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Oh Gingersnap! Blog Hop: Change

I was going to blog about my lesson yesterday but honestly it's pretty boring to blog about. K, my fellow boarder's, horse was having a bad day so she was riding Jane's baby horse that evening which meant that we had a slightly different lesson than is typical. I was actually appreciative since my brain felt like mush and the relatively easy (mental) work was good for both of us. Especially since we just did a LOT of bending and stretching which was really good for Katai after two weeks off.

Anyway, on to the blog hop.

I LOVE this picture!

T asks: Have you at some point moved on to a different horse, trainer, stable, etc with the purpose of advancing your progress? What made you realize the time was right for a change? Or did you opt to adjust your goals in order to stay with what you know is working? How did either choice work out in the long run?

For me the short answer is yes, I've sort of done both. The last time I really needed to make this decision with a horse was with Loki. 

Loki was pretty much the perfect horse. He was a 15.2 hand percheron/arab cross gelding that was probably around 5-6 when I got him and around 14-15 when I eventually sold him. However, for pretty much that entire time we disliked each other. He was a good boy and I tried to make him happy and was really sweet to him but we just never were a good match. 

I was probably 19 or so here
Eventually I ended up selling him to a beginning rider who he was perfect for. I wished that I'd made the decision sooner and now I feel very strongly about having a horse that I really love and connect with as my primary mount. This was based on just never really connecting with him though and not on whether or not I could continue to make progress with him as he was certainly talented enough for me to have made progress on at the time.

There used to be so much sass with this one!
I've also made the decision to change programs (a couple of times). I'd say that the majority of the first couple years with this blog were trying to decide if Katai was the right horse for me or if changing trainers/programs was what I needed to do. Of course you all know where I've ended up now.

How at least 90% of my rides used to look
In this case, with Katai, it was the program (and having one that put the focus on me) that made the difference. J and L were honestly both top notch trainers. J has her gold medal and is a USDF certified instructor with some very successful students. Just because I don't like her methods doesn't mean that she doesn't get results.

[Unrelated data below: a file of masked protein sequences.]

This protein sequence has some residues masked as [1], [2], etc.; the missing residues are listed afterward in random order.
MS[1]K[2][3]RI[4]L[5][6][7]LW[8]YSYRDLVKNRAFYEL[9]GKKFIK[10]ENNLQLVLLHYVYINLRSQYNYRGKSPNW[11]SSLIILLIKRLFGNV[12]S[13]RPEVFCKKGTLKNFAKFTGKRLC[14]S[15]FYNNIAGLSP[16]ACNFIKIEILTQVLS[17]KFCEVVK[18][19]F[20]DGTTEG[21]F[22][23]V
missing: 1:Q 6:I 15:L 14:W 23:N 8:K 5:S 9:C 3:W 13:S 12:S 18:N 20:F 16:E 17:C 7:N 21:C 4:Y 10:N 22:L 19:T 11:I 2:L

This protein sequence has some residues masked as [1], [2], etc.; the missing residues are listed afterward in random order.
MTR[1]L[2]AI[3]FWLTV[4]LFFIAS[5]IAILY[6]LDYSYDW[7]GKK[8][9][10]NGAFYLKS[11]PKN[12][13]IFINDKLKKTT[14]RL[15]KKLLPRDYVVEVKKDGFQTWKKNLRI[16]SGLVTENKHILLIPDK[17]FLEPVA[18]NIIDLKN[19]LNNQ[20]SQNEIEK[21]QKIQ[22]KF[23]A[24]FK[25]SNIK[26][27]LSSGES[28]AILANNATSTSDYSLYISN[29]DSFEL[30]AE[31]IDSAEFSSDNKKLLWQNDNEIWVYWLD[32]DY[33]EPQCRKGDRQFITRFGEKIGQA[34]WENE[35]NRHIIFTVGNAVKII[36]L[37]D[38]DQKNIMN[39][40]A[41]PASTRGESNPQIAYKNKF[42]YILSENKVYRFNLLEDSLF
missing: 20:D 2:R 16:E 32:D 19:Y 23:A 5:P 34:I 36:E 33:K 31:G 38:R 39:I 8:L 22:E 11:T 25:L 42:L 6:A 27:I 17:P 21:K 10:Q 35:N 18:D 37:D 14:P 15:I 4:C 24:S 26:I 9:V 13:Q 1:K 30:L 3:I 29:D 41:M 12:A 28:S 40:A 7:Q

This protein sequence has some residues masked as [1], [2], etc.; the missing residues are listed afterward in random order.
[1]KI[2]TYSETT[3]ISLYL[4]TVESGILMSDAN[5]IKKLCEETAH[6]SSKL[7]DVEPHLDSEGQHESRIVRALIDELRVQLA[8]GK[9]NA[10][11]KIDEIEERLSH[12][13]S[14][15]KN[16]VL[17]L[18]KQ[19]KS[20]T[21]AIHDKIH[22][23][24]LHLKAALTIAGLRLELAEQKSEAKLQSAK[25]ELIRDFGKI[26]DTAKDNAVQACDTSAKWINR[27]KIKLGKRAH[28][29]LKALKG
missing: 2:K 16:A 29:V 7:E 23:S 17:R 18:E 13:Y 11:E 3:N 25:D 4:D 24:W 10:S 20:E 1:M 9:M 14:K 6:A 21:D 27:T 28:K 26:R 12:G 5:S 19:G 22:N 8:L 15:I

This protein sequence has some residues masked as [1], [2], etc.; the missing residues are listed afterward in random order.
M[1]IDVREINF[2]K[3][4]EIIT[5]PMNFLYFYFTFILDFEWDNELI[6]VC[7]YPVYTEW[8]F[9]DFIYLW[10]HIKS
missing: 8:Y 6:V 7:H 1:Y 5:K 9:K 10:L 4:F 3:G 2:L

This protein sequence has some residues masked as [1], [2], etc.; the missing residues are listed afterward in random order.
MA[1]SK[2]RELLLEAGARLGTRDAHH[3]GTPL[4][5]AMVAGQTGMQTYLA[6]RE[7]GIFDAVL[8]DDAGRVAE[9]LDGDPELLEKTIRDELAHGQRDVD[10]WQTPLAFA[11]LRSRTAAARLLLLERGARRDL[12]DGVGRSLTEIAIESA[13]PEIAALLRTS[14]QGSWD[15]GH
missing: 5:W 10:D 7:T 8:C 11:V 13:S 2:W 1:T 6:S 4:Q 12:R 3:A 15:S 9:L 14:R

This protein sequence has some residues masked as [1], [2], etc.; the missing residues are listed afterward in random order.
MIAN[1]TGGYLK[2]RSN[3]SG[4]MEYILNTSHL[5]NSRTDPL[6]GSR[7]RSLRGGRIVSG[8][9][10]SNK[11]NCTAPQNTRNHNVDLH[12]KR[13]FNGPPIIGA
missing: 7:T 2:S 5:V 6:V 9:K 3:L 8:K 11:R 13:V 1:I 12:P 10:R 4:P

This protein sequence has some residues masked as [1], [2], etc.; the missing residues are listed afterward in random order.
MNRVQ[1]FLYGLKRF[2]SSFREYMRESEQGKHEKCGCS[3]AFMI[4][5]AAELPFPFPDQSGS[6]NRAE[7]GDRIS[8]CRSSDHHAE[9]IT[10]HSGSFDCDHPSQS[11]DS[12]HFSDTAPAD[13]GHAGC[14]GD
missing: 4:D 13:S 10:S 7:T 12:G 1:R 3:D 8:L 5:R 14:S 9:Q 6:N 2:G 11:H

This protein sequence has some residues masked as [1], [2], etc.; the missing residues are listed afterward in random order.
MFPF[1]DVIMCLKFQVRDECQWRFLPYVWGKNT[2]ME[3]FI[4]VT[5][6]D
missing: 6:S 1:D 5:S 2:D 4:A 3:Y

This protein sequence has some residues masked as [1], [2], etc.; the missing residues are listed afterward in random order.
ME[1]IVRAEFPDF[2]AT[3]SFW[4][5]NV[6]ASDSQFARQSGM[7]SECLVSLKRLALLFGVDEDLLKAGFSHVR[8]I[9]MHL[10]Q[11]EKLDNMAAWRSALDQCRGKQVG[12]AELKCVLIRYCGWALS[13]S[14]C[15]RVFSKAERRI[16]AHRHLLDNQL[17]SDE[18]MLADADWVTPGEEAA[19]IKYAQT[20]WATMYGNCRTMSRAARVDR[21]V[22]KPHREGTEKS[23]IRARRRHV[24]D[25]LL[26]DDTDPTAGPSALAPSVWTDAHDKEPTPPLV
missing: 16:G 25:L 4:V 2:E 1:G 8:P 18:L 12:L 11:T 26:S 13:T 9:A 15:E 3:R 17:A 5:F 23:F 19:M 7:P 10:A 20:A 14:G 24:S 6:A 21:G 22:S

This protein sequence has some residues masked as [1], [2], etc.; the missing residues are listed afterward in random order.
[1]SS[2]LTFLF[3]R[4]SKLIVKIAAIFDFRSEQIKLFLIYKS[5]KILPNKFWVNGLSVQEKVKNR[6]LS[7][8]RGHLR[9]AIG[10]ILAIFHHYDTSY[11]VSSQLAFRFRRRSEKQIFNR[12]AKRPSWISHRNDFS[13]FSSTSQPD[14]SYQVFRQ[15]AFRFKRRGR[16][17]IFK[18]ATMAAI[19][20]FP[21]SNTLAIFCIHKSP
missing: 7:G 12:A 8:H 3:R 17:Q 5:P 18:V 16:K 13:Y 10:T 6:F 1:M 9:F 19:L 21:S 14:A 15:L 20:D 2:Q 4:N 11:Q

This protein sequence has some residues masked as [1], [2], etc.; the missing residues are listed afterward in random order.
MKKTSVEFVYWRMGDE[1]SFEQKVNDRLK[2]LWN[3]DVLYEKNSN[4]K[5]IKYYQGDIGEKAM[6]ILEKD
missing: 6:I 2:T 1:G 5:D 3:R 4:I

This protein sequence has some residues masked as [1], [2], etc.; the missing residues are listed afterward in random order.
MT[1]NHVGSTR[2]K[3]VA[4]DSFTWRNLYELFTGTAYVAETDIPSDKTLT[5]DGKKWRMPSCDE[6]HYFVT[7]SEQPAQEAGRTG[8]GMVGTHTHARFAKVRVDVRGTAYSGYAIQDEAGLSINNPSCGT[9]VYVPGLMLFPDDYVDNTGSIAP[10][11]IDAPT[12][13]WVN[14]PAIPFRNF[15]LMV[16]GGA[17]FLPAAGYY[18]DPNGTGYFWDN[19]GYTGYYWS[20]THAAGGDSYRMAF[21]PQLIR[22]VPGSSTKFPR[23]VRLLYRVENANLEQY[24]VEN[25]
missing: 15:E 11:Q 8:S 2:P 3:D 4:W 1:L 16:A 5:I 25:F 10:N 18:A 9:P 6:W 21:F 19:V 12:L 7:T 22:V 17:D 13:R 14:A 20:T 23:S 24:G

Too bad I don't have more of these pictures because this was Katai's way of going all. the. time. before
Or, of course, she'd just stop and rear or run sideways. Oh boy was that ever fun...
L is also a great instructor and gave Katai and I a great base to work with as well as taking Katai from pretty much unridable to just unreliable. However, I didn't actually start having fun and making progress until I found Jane who, arguably, is the least well known instructor that I've ridden with. 

and she's going even better now!
I'm also a HUGE proponent of owning a horse that you really enjoy because we just spend way too much time and money in this sport for that to not be the case. However, I never really struggled to connect with Katai it was just that she seemed like such a work in progress that I couldn't really see the light at the end of the tunnel.

I would say that these moves and or change in horses were never made specifically so that I could make progress up the levels but were more so that I could have more fun or connect to the horse I was riding. Early on with Katai I also let my doubt nearly get the best of me a few times (it didn't help that J flat out told me that Katai wouldn't ever be worth anything) and really had myself convinced that Katai was going to fail at dressage. However, with some more patience, more work on my position, more consistent riding schedule, more strength for Katai, and a different mindset now that's no longer a concern for me. Of course this is helped by the fact that I don't have lofty competitive goals and don't participate in a sport where a certain level of athleticism is required just to participate at the beginning levels.

I guess I'm not advocating that anyone keep a horse that they aren't enjoying or that isn't meeting their goals. Just sharing that sometimes that journey can take a little longer or be a little bumpier than others.


  1. I agree. Everyone should own a horse the actually like. It's so hard to see people owning horses that don't make them happy.

    1. I agree completely, or owning horses they're scared of because they think it's the right thing to do from a competitive standpoint.

  2. I can't agree more with the needing to like the horse you are riding. I love seeing the progression with K in the photos. Nice!

  3. It's a very basic sentiment, but strangely hard to grasp sometimes. Glad you're happy where you're at.

  4. It's so strange how emotionally wrought horses can become. Like. Literally any other hobby we would tweak in a heart beat if it wasn't as fun as it ought to be. Ultimately tho I am a huge advocate for what you wrote about here: seeking fulfillment, reward, happiness from the horses we work with.

    1. I agree!! We put soooo much thought and emotion into this and certainly that a bit unusual compared to other sports/hobbies that people participate in.


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